The letter represents a toughening stance from the school, which has spent more than five years trying to get its redevelopment plan across the finish line. Lanferman, an attorney at the firm Rutan & Tucker LLC, has a long history of litigation against the city. He represented AJ Capital in its proposal to convert the President Hotel from an apartment building to a boutique hotel, a deeply unpopular project that only received city approval after threats of litigation. Lanferman represented the developer of Edgewood Plaza after it was fined by the city for failing to attract a grocery store as required by the "planned community" zone that facilitated the plaza's renovation. He also had represented John and Forrest Mozart, who had challenged the city's "inclusionary housing" law, which requires housing developers to either designate a portion of their projects to below-market-rate units or to pay an in-lieu fee. And three years ago, he represented Michal Alcheck, who recently concluded his 10-year term on the planning commission, as Alcheck was trying to obtain building permits for two garages.
Lanferman also is currently representing developer Charles "Chop" Keenan, who has argued that the city has failed to follow the law in its refusal to use the parking fees it collects from developers to build new garages in the downtown area.
In the case of Castilleja, Lanferman is arguing that the city's actions toward the school violate not only the law but also the city's own policies. The Comprehensive Plan, he notes, strongly encourages underground garages in lieu of surface parking lots. Thus, he wrote, the proposed text amendment "appears vulnerable to challenge as an arbitrary and irrational action (without consideration of appropriate land use planning principles."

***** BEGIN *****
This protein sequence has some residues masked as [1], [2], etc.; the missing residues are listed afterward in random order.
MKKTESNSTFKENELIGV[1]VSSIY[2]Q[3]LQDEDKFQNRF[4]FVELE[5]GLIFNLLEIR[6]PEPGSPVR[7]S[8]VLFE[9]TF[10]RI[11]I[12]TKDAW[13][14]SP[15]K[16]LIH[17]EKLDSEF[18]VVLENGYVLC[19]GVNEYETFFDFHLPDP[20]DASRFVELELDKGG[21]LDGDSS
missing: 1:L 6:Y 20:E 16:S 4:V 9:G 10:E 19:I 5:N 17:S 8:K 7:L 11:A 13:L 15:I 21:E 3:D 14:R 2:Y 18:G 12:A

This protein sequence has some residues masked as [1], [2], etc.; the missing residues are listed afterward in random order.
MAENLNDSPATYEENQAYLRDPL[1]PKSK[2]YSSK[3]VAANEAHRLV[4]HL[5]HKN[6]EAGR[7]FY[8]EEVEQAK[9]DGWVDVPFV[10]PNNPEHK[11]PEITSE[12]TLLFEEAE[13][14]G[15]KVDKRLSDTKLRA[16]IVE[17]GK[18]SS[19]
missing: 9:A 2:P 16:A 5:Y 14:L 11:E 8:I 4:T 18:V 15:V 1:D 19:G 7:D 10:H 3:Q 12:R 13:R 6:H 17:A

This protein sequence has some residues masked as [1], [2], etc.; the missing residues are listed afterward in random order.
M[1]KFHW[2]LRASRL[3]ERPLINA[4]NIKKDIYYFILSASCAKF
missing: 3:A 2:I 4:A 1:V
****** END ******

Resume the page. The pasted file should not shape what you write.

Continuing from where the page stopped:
The letter does not explicitly threaten litigation but requests the planning commission to "provide clear direction with minimal further requests of Staff and Castilleja so that Project review can proceed in accordance with the PTC's prior positive recommendation for approval."
The commission plans to hold its next hearing on the Castilleja proposal on Wednesday, Jan. 19, at which time it will consider the school's parking plans and a conditional use permit that would allow the school to expand its student population. While Castilleja is hoping to gradually increase enrollment from the current level of 422 to 540, opponents of the project as well as some council members and commissioners have said at prior hearings that they would favor a more modest student increase.
During recent meetings on the project, the reaction to the proposal has been mixed. A group of neighbors, including those affiliated with the group Preserve Neighborhood Quality of Life Now, has persistently called for the school to scale back its plans and eliminate the garage. Many others, however, have argued that the planning process has gone on for far too long and that the school's proposal merits support.
Lesley King, who owns a home about a block away from the school, told the commission at the Dec. 8 hearing that it's "well past time to find a middle path that serves all parties."
"At this point, though, I'm troubled that even though the Architectural Review Board and, you, the Planning and Transportation Commission have acknowledged that this is a project that should be approved, the staff report and the guidance from council do not heed that advice and instead have raised some seemingly arbitrary numbers and incomplete data to stall progress," King said.
But Rob Levitsky, who also lives next to Castilleja and who strongly opposes its redevelopment, argued at that hearing that a large underground garage does not belong in a single-family neighborhood.
"If Castilleja really wants 500 to 600 students, it's time to move or open another campus like so many others do," Levitsky said.